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Celebrating Massey Hall: The Grand Old Lady of Shuter Street
June 14, 2014
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N.B.: This post originally ran two years ago, on Massey Hall's 118th anniversary. We're bringing it back to celebrate Massey Hall's 120th birthday, today.

For 118 years, those famous red doors have welcomed audiences to countless musical and cultural experiences. Everyone from Oscar Peterson and Neil Young to Winston Churchill and Justin Bieber have graced the Massey Hall stage.

Built by Hart A. Massey in memory of his son Charles, Massey Hall was donated to the city of Toronto as a gift. Hart hoped it would inspire 'an interest in music, education, temperance, industry, good citizenship, philanthropy and religion'. For its grand opening on June 14, 1894, a large choral performance of Handel's 'Messiah' kicked off a three-day festival. Massey Hall has been renovated four times over the years, and in 1981, it was designated as a National Historic Site of Canada.

For many years, Massey Hall was the only building in Canada that was designed expressly for concerts, as the home of the Toronto Mendelssohn Choir and Toronto Symphony Orchestra. Taking note of its significance, many dignitaries and other famous figures have appeared at the venue, including the future King George V, Queen Mary and Prime Minister Wilfrid Laurier in 1901. And later that year, Winston Churchill took to the stage to talk about his Boer war experiences to capacity audiences. It has gone on to feature films, boxing matches, opera, ballet, and theatrical performances, but in recent years, it's become best known as an excellent rock venue.

Gordon Lightfoot had his first solo appearance at the Hall in 1967 and set a record for the largest number of solo performances there also. The Grammy and Juno Award-winning musician has become a staple of Massey's calendar, performing a run of dates at the venue. In 1978, he performed 10 shows in 9 days to sold-out audiences and on May 25 last year, he celebrated his 150th show on that same stage. His latest album 'All Live' compiles selections from his Massey Hall performances between 1998 and 2001 and are not technically altered with any overdubs or mixing. This is an example of the Canadian legend at Massey Hall, performing 'Shadows' in 2008:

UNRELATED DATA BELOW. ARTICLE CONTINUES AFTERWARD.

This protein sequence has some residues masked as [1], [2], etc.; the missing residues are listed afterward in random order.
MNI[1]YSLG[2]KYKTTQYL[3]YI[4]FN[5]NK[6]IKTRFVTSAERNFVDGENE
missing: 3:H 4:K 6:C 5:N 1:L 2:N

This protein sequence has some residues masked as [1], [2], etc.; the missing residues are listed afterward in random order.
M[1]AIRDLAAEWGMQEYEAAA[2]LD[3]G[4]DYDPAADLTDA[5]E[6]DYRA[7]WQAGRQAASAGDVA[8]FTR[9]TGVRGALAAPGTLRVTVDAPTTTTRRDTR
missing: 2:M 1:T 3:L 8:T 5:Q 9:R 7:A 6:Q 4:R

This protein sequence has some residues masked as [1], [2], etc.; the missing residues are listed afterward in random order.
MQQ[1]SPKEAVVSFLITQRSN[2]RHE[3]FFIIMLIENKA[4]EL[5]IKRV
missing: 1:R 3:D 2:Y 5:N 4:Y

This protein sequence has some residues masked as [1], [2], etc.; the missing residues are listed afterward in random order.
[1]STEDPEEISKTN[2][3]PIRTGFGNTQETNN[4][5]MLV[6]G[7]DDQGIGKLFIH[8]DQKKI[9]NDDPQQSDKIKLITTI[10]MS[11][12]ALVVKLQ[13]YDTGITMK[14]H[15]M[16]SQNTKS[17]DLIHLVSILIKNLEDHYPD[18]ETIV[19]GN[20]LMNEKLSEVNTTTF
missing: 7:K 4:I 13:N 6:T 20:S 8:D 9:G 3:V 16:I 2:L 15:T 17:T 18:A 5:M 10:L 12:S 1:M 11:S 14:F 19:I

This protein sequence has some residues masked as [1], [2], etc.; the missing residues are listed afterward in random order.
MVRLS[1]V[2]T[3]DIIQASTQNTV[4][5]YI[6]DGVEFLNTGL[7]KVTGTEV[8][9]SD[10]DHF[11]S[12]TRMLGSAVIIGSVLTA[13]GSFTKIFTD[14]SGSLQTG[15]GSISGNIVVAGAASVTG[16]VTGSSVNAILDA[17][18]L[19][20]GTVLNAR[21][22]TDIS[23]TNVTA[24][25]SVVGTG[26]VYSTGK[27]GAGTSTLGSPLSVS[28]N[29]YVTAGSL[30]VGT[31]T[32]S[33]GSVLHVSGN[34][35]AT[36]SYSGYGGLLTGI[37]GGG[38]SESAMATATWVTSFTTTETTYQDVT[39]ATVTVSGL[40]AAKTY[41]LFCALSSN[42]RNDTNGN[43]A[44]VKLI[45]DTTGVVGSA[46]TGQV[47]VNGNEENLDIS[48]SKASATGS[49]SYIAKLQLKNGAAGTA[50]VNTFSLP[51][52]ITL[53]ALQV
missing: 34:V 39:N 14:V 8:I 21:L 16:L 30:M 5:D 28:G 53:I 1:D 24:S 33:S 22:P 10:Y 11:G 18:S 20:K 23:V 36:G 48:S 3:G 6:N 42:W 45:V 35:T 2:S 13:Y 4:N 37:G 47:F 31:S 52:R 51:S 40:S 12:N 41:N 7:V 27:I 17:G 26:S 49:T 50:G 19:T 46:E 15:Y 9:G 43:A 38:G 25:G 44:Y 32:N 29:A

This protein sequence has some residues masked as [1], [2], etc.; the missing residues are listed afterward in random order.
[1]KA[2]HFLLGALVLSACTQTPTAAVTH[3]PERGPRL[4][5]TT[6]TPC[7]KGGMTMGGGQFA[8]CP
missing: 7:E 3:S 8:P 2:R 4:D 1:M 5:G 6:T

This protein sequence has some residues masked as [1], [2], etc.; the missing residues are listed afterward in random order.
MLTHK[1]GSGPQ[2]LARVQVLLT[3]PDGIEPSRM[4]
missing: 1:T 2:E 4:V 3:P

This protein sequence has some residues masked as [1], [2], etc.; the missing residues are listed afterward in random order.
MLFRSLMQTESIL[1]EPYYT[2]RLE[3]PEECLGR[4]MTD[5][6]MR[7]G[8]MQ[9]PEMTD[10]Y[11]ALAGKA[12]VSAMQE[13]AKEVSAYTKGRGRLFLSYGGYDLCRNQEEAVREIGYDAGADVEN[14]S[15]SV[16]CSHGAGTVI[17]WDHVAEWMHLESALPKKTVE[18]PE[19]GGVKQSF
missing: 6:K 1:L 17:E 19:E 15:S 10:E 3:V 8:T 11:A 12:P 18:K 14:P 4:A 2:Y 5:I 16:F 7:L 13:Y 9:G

To ring in his 60th birthday in 1995, Juno-award winning rockabilly musician Ronnie Hawkins staged a concert and documented it on his live album, 'Let It Rock'. A few good friends strutted the stage with him that night, including Carl Perkins, Jerry Lee Lewis, Jeff Healey and Hawkins' old band: The Band. Instead of being billed individually, the musicians performing that night were dubbed "The Rock'N'Roll Orchestra."

Many other greats favour the acoustics, ranging from pianists Peterson and Glenn Gould to Canadian prog-metal heroes Rush. They documented their three-night 1976 stint on their 'All The World's A Stage' double album. And there's also Neil Young's brilliantly lonely 'Live at Massey Hall' album from his Journey Through the Past solo tour. Below is a segment of 'A Man Needs A Maid/Heart of Gold Suite' from that set:

Another historic Massey Hall performance is often referred to as the 'greatest jazz concert ever'. On May 15, 1953, the venue played host to a quintet consisting of Dizzy Gillespie, Charlie Parker, Bud Powell, Charles Mingus and Max Roach. Our friend Colin James explains:

Legendary blues guitarist Buddy Guy remembered his favourite time on the Massey Hall stage:

Recently on the show, Murdoch Mysteries' Yannick Bisson broke down the reaching influence that the Massey family had beyond the Hall, including politics, farming equipment and Oscar nominations:

And Colin James told the story of a night when Massey Hall had a group of the greatest jazz musicians in history on stage all at once:

For more recent performances from this past year, including Bon Iver, Feist, Sting and Brian Wilson, check out SoundBoard.


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